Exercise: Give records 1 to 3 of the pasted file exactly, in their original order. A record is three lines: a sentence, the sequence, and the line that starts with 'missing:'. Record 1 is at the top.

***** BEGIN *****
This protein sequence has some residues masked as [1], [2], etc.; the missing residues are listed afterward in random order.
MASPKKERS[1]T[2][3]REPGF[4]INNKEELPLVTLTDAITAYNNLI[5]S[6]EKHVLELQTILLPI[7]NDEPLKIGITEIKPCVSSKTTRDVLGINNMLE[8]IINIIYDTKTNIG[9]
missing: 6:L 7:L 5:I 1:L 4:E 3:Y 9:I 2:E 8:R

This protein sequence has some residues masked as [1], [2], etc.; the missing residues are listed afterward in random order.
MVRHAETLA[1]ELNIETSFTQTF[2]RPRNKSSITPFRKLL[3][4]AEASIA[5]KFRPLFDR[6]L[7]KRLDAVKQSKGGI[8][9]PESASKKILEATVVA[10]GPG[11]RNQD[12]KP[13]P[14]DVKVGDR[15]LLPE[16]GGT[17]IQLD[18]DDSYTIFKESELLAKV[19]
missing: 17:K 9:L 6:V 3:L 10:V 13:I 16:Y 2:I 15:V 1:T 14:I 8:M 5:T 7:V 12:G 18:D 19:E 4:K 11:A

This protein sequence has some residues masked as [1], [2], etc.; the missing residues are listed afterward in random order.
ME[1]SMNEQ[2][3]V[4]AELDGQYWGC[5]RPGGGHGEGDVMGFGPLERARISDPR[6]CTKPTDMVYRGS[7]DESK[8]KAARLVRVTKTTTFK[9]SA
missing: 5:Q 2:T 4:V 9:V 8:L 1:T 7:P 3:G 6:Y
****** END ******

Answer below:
This protein sequence has some residues masked as [1], [2], etc.; the missing residues are listed afterward in random order.
MASPKKERS[1]T[2][3]REPGF[4]INNKEELPLVTLTDAITAYNNLI[5]S[6]EKHVLELQTILLPI[7]NDEPLKIGITEIKPCVSSKTTRDVLGINNMLE[8]IINIIYDTKTNIG[9]
missing: 6:L 7:L 5:I 1:L 4:E 3:Y 9:I 2:E 8:R

This protein sequence has some residues masked as [1], [2], etc.; the missing residues are listed afterward in random order.
MVRHAETLA[1]ELNIETSFTQTF[2]RPRNKSSITPFRKLL[3][4]AEASIA[5]KFRPLFDR[6]L[7]KRLDAVKQSKGGI[8][9]PESASKKILEATVVA[10]GPG[11]RNQD[12]KP[13]P[14]DVKVGDR[15]LLPE[16]GGT[17]IQLD[18]DDSYTIFKESELLAKV[19]
missing: 17:K 9:L 6:V 3:L 10:V 13:I 16:Y 2:I 15:V 1:T 14:I 8:M 5:T 7:V 12:G 18:D 19:E 4:K 11:A

This protein sequence has some residues masked as [1], [2], etc.; the missing residues are listed afterward in random order.
ME[1]SMNEQ[2][3]V[4]AELDGQYWGC[5]RPGGGHGEGDVMGFGPLERARISDPR[6]CTKPTDMVYRGS[7]DESK[8]KAARLVRVTKTTTFK[9]SA
missing: 5:Q 2:T 4:V 9:V 8:L 1:T 7:P 3:G 6:Y